Street Cheats: The 13th Precinct Parks All Over the Second Ave Bus Lane

The bus lane carries the second highest-ridership route in the city, and police routinely block it during the afternoon rush.

The Second Avenue bus lane on a Tuesday at 4:30 p.m. Photos: Rich Mintz
The Second Avenue bus lane on a Tuesday at 4:30 p.m. Photos: Rich Mintz

In the competition to use city-issued parking placards to immiserate the greatest number of bus-riding New Yorkers, the 13th Precinct on the East Side of Manhattan gives the cops and court officers of downtown Brooklyn a run for their money.

It’s not quite the all-day, every-day bus lane blockage you see on Livingston Street in Brooklyn, but when the 13th Precinct decides to occupy a chunk of the Second Avenue bus lane, they really commit. And they slow down the bus for very large numbers of people — the M15, which plies First and Second avenues, is the second highest ridership bus route in the city, carrying about 45,000 trips each weekday.

Personal vehicles and squad cars from the 13th Precinct routinely obstruct the Second Avenue bus lane in the vicinity of 20th Street, stealing time from transit-riding New Yorkers.

Reader Rich Mintz posted reports of pervasive Street Cheating during the afternoon rush on Friday, Monday, and Tuesday. Each time, police were hoarding between two and five blocks of the bus lane, he says.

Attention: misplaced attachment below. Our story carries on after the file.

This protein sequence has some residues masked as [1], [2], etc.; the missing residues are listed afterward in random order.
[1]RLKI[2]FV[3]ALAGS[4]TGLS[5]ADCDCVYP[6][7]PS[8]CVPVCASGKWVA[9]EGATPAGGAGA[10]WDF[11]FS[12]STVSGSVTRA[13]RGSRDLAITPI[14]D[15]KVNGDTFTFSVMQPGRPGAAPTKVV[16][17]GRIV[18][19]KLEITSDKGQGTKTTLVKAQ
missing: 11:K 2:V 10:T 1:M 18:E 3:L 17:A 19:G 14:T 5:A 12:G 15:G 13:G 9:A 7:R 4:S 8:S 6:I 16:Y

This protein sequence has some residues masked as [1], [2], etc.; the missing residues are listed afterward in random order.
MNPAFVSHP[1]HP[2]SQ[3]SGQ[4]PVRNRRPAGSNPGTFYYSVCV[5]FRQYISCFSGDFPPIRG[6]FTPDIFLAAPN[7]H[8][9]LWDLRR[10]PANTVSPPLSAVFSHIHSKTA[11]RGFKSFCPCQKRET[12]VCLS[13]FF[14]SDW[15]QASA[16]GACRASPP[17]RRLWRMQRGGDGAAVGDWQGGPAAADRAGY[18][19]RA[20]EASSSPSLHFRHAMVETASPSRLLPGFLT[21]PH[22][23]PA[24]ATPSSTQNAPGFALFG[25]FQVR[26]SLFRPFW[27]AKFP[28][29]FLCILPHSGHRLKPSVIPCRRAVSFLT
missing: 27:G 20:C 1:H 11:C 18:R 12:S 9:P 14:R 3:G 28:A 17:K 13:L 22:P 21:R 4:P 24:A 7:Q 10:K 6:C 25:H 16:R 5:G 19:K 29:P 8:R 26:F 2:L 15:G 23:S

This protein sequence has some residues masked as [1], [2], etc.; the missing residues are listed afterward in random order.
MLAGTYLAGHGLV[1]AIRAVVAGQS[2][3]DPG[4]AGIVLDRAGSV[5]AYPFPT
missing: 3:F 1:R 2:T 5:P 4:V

We’ve added Rich’s submissions to our Street Cheats map. The reader response since we called for entries has been a little overwhelming, and we’re working through a backlog. In addition to placard cheats, people are sending us pics of squad cars obstructing streets and sidewalks, as well as chronic bike and bus lane blockage by non-government vehicles (mostly delivery trucks).

We plan to map it all, and we’re working on streamlining our system so we can process all the entries efficiently. In the meantime, please keep sending your Street Cheats photos to


  • crazytrainmatt

    There’s also a metal barrier on the other side of the second avenue in the bike lane (seen in the last photo), separating the bike lane from the parking spaces which have also been commandeered by NYPD. I’m not sure if it’s there to keep the bikes from scratching the police cars, or to keep the police officers from parking fully in the bike lane (NYPD tends to park quite a bit to the left of the signed spaces, I guess they are paranoid about getting scratched by traffic?). Either way, it creates quite the cattle chute.

    And is this also the precinct that is constantly ticketing cyclists at first and 23rd for going through the red bike arrow, but that does nothing about the far more dangerous cars that run their red arrow or bully bikes in the mixing zones?

  • NYCBK123

    Keep up the 311 complaints and contact your local reps.

  • JarekFA

    Wiley Norvell said he’d ring up enforcement over this:


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